“Hail to thee, blithe Spirit! Bird thou never wert,” run the lines in Shelley’s poem To a Skylark. And though there’s plenty of spirit in 2020’s remake of a 1945 film often considered a classic, this bird resolutely fails to take wing.
The basic plot remains the same as the original film (and original play): Charles and Ruth Condomine are a rich couple living in elegant boredom out in the English countryside. He’s a writer struggling with his latest novel. So he gets in a bogus spiritualist, Madame Arcati, to conduct a seance, which waggish Charles will use as background material in his book.
The seance goes oddly right, or wrong. When Madame Arcati asks “Is there anybody there?” a spirit actually appears from the afterlife. It is Charles’s first wife Elvira. And she refuses to go back to wherever she came from. And that’s it: the rest of the film is taken up with much farcical to-ing and fro-ing and a lot of friction between Charles and the two Mrs Condomines, one of which only he can see.
Arch wit of a veddy Noel Coward sort was the prevailing tone of the 1945 original. That’s been replaced by kitsch, reflected in the different takes on the character of Madame Arcati. This one is a fraud and knows it. In the original everyone concerned thought Madame Arcati was bogus but she herself was entirely in earnest about her gift, her calling.
Noel Coward’s original play remains largely intact in the central section set in the Condomines’ elegant house, but early and late scenes try to filmify things a bit – we first meet Madame Arcati at a disastrous West End performance, and towards the end the action shifts to Hollywood, where Charles’s novel is being turned into a movie starring Greta Garbo and Clark Gable. The name Cecil B DeMille is also mentioned.
It’s a brave departure, but the changes up front mean junking some of the best writing in the original – the rapier repartee of Charles and Ruth in the opening moments of the 1945 original film. The later additions are just creative noodling.
Downton Abbey’s Dan Stevens plays Charles. Obviously Stevens has done things other than Downton, but it’s an apt descriptor here because there’s more than a touch of Downton in the upstairs/downstairs gentility (Coward’s fault) and the TV-ish visuals (not Coward’s fault). Director Edward Hall is a Downton alum.
Judi Dench as Madame Arcati realises wisely that she can’t match the scattergun brilliance of Margaret Rutherford’s gangnam physicality and instead relies on vocal inflection for laughs. Sadly, Rutherford did that too. Dench, always brilliantly herself, is able to squeeze comedy out of lines that are not intentionally funny, but even so, glimpsing Rutherford in the rearview mirror, Dench occasionally tips a hat (throws in the towel?) with line readings echoing the turkey gobble of the old Dame.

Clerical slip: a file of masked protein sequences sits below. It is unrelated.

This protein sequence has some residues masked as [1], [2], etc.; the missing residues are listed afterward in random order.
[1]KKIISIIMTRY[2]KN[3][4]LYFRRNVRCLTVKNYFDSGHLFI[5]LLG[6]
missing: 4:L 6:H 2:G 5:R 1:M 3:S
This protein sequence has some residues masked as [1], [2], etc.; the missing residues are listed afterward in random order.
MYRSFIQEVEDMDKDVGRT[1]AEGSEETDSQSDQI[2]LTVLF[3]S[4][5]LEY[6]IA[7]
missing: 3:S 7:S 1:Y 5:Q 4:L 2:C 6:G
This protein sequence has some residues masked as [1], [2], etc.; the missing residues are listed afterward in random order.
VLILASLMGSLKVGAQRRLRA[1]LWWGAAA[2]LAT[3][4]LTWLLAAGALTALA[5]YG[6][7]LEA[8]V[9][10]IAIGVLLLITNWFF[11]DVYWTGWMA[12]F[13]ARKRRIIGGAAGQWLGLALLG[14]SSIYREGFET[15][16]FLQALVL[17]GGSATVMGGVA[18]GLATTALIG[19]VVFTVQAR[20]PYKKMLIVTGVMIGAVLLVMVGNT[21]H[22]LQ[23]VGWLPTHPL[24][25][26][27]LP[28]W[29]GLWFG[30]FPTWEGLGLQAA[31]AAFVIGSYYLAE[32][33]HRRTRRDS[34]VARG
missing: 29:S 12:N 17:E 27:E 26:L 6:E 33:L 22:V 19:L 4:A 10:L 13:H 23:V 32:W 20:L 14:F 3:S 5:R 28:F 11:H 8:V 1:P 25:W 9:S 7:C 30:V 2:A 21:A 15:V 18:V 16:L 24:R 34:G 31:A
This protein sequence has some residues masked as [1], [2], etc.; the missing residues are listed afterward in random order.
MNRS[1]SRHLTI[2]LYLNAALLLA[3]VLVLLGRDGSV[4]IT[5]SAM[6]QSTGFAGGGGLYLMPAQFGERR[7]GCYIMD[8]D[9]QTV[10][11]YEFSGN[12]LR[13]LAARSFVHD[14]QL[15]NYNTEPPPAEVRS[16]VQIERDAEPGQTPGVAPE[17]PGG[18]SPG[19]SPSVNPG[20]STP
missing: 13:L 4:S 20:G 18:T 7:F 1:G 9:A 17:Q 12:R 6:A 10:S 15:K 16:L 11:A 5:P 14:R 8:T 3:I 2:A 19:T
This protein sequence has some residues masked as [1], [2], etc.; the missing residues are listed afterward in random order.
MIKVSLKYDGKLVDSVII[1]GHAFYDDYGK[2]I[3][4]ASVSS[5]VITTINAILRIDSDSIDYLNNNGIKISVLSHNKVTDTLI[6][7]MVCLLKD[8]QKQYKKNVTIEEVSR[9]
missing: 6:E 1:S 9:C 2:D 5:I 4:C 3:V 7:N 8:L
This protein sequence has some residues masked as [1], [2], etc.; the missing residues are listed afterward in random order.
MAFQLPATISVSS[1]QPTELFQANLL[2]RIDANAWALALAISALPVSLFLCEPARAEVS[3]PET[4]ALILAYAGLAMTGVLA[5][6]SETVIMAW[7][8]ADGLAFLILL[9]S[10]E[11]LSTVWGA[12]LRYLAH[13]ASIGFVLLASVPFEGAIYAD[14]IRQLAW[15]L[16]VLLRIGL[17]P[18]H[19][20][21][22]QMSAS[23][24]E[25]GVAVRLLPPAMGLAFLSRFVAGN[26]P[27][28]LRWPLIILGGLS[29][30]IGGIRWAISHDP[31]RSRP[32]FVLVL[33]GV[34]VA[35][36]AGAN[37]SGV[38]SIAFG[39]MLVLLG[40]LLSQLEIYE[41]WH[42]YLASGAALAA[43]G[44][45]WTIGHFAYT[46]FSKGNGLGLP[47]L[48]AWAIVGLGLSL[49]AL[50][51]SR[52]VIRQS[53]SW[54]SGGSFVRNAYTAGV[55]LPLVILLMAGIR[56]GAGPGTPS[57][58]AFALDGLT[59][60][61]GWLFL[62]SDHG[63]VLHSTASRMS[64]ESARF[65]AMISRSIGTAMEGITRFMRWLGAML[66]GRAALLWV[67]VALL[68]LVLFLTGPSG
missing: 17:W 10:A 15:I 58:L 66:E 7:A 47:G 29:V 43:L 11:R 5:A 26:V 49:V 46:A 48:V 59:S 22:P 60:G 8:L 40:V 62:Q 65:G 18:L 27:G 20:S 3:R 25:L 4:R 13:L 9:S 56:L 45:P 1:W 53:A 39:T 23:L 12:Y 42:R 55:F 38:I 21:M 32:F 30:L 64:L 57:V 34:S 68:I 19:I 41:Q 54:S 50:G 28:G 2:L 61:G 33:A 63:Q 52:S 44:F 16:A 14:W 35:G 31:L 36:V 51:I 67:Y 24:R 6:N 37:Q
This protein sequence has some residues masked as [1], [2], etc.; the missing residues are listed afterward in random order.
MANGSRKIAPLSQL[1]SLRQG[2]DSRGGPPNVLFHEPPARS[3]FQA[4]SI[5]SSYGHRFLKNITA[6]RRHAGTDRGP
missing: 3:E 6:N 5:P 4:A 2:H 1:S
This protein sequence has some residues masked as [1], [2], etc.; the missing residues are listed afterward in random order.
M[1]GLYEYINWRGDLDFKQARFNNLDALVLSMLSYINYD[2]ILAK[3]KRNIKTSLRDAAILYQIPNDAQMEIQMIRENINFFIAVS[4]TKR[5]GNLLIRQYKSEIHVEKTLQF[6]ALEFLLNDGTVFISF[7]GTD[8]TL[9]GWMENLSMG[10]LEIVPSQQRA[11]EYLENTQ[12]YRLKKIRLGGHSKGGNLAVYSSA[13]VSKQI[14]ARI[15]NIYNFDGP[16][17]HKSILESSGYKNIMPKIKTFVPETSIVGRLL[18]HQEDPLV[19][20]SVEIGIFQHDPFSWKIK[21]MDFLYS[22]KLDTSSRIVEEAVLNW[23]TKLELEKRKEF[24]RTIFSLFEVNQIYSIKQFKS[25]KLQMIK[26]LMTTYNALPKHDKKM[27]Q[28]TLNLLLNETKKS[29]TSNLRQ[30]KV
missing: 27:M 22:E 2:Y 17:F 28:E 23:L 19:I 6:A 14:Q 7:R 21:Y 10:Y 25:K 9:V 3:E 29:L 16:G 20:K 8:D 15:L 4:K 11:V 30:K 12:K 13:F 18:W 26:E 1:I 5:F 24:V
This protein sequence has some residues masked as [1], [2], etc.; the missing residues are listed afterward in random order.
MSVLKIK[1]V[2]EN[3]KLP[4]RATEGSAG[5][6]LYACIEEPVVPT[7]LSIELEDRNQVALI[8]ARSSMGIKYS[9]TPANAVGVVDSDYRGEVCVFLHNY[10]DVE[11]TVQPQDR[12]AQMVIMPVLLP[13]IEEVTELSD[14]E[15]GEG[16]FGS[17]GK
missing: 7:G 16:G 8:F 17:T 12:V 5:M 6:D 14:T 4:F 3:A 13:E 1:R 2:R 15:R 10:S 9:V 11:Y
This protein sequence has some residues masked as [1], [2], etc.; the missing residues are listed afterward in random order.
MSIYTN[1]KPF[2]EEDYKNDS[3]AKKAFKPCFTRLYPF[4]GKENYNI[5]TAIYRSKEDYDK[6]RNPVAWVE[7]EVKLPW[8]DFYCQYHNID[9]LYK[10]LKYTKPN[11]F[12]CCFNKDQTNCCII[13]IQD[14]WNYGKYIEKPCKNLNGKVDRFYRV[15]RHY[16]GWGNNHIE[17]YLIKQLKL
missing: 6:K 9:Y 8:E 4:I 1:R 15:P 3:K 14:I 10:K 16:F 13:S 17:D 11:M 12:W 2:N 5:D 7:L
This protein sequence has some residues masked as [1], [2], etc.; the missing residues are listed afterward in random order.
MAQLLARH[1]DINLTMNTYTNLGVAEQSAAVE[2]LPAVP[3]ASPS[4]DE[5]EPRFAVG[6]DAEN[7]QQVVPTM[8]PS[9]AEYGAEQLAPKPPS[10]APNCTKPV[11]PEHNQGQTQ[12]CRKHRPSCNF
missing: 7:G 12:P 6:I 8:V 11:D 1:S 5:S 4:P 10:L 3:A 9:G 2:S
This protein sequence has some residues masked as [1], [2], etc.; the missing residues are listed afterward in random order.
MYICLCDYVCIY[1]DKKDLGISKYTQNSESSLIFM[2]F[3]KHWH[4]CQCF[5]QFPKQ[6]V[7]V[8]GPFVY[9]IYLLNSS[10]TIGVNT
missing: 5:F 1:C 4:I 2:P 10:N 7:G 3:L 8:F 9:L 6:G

Isla Fisher is miscast as the second, very-much-alive Mrs C, her Aussie accent breaking through all over the place. She’s also badly served by a screenplay that’s made one real improvement on the original, which had a misogynistic streak a mile wide (two silly women fighting over Rex Harrison’s noble Charles, an obvious shit).
Leslie Mann reaps the rewards of the de-misogynifying (is that even a word?) – the first Mrs C turns out to be a smart operator who had a lot more to do with Charles’s success than he’s ever let on.
On the whole, though, the plot tweaks and the filmic locations at beginning and end don’t add much, and leach away much of the original film’s screwball energy.
No one comes out of it bathed in glory. Mann does best, Dench is acceptable, Stevens makes a fine cad but lacks Rex Harrison’s balancing charm, Fisher is a mistake.
The amazing white modernist house the Condomines live in was built in 1932 and is called Joldwynds. It’s the real deal. It also featured in an episode of Agatha Christie’s Poirot once, and that’s about where this version of Blithe Spirit sits, as a good-looking, for the most part nicely made and solid piece of construction.
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© Steve Morrissey 2021